MABTON - Mabton city council has gotten itself into a conundrum once again over water bills.
At last night's regularly scheduled meeting, Mayor Velva Herrera explained to city council members that a resident called her in late May to specifically request her water be turned back on when it was shut-off for non-payment.
Herrera told council that the resident told her there was a family emergency and the money the resident set aside for the water bill, which was already in arrears, needed to be used for plane tickets for a death in the family.
"I told her my hands were tied," Herrera said, adding that she then instructed the resident to call and get approval from three council members to have the water turned back on.
The resident called Vera Zavala, Shelly Mireles and Oping Hutson, promising to pay.
Herrera then directed public works to turn the water back on.
Later, the resident didn't pay the promised amount. The resident again called Herrera, who instructed the resident to get approval, again, from three council members.
Hutson said she told the resident no, who then called councilman Mario Martinez. When Martinez was questioned about it at last night's meeting, he told council members he was under the impression that the resident could pay the full amount, but because City Hall was closed on Fridays, that posed a problem. Martinez maintained that he encouraged the resident to drop off the money at City Hall on Friday and be credited for it.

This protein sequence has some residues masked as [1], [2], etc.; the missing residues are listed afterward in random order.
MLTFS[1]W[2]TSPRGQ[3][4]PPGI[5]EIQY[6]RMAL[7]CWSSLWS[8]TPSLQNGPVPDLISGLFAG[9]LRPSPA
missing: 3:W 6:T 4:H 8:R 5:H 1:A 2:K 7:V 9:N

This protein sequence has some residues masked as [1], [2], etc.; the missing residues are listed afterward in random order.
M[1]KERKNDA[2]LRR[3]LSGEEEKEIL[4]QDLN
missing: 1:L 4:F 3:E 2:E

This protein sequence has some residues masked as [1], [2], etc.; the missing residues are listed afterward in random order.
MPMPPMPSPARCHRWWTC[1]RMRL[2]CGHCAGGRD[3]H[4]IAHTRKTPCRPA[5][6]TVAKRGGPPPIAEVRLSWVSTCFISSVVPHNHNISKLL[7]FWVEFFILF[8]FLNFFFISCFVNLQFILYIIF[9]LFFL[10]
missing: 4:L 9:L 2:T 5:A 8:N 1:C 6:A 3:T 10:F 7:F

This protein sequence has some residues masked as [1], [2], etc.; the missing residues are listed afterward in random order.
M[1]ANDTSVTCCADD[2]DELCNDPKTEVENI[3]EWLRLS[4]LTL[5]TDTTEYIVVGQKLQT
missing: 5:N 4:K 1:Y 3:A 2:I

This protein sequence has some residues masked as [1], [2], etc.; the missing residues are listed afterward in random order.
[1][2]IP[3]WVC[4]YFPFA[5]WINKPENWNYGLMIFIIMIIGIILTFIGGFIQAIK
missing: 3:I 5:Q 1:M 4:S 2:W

The resident's current past due amount is $823, according to city clerk Kitty Curtis.
City Attorney Jack Maxwell wrote a memo to the mayor and council, instructing them to shut the resident's water off until payment is made in full to the account.
In the meantime, residents in attendance at the meeting were angered by exception being made to the city's ordinance.
One woman expressed her anger that the issue of promissory notes was brought to light by council member Angel Reyna a couple of months ago.
At a previous city council meeting, Reyna questioned why the mayor was several hundred dollars in arrears on her city water bill. That has prompted review of the city's ordinance pertaining to water bills and the discontinuance of promissory notes from residents.
"Everything was fine until people had to open their big mouths about other people's (water) bills," said audience member Christina Gourneau. "You guys started complaining about her bill and that's why everything went (bad)," she said.
Another audience member, Maria Rose, told council members that they would have a problem with the health district by shutting off water to residents who don't pay. "The city could face health issues," she said.
Councilman Martinez said that at one time, approximately 120 residents were behind in water bills. When council cracked down and made no exceptions, like the promissory notes, that number dropped to 20.